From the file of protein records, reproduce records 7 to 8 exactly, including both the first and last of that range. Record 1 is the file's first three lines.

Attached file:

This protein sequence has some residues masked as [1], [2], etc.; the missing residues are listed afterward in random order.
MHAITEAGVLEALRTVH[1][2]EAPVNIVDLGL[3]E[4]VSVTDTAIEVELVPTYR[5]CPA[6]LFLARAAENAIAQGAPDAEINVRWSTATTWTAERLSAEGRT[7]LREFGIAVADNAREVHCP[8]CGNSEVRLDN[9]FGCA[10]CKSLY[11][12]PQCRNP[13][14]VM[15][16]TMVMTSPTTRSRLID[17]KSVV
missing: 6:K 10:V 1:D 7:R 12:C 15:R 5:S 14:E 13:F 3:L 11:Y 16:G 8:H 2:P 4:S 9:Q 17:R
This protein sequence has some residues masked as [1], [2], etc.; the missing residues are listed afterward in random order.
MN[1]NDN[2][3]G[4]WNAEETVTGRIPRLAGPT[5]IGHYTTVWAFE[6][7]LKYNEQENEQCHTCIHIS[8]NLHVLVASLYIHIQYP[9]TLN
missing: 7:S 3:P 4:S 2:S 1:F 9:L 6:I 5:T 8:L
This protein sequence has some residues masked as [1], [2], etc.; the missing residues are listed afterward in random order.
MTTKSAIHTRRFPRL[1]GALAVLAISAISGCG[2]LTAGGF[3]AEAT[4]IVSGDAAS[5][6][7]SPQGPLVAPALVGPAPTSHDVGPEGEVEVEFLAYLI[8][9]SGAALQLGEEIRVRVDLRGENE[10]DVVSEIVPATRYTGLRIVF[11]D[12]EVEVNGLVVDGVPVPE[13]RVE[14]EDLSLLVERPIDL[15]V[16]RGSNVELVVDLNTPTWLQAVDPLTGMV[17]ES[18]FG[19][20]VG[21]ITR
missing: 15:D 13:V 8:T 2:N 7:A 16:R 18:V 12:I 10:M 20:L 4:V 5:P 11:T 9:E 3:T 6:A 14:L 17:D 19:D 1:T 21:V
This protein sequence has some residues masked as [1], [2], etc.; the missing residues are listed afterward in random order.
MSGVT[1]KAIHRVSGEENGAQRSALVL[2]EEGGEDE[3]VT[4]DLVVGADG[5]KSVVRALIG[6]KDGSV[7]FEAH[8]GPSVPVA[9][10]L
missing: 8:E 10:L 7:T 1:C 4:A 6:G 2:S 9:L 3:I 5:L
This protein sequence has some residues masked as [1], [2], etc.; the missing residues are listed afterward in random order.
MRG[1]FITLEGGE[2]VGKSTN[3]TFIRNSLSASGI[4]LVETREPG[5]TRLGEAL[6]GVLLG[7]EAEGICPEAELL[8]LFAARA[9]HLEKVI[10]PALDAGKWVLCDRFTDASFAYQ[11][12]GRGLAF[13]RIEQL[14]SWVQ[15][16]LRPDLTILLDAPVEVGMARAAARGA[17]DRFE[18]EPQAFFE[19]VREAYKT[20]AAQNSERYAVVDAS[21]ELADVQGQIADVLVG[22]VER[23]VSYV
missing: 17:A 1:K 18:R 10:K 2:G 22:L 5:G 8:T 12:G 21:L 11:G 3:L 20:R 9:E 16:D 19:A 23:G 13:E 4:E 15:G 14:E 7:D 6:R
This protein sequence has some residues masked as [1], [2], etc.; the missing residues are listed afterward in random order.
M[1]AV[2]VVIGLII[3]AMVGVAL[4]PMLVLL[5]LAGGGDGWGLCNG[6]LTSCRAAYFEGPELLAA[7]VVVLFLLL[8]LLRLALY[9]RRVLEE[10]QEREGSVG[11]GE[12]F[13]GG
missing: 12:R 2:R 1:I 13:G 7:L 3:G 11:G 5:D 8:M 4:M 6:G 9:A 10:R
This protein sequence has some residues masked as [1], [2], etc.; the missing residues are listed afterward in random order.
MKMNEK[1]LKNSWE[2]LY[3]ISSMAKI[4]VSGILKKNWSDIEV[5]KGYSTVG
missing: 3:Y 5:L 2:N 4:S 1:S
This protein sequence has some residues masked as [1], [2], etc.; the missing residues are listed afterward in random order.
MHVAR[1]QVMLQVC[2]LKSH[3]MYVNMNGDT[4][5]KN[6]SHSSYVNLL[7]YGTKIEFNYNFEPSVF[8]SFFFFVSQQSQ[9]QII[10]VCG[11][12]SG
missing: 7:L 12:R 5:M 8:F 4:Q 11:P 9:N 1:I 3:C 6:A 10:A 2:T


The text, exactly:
This protein sequence has some residues masked as [1], [2], etc.; the missing residues are listed afterward in random order.
MKMNEK[1]LKNSWE[2]LY[3]ISSMAKI[4]VSGILKKNWSDIEV[5]KGYSTVG
missing: 3:Y 5:L 2:N 4:S 1:S
This protein sequence has some residues masked as [1], [2], etc.; the missing residues are listed afterward in random order.
MHVAR[1]QVMLQVC[2]LKSH[3]MYVNMNGDT[4][5]KN[6]SHSSYVNLL[7]YGTKIEFNYNFEPSVF[8]SFFFFVSQQSQ[9]QII[10]VCG[11][12]SG
missing: 7:L 12:R 5:M 8:F 4:Q 11:P 9:N 1:I 3:C 6:A 10:A 2:T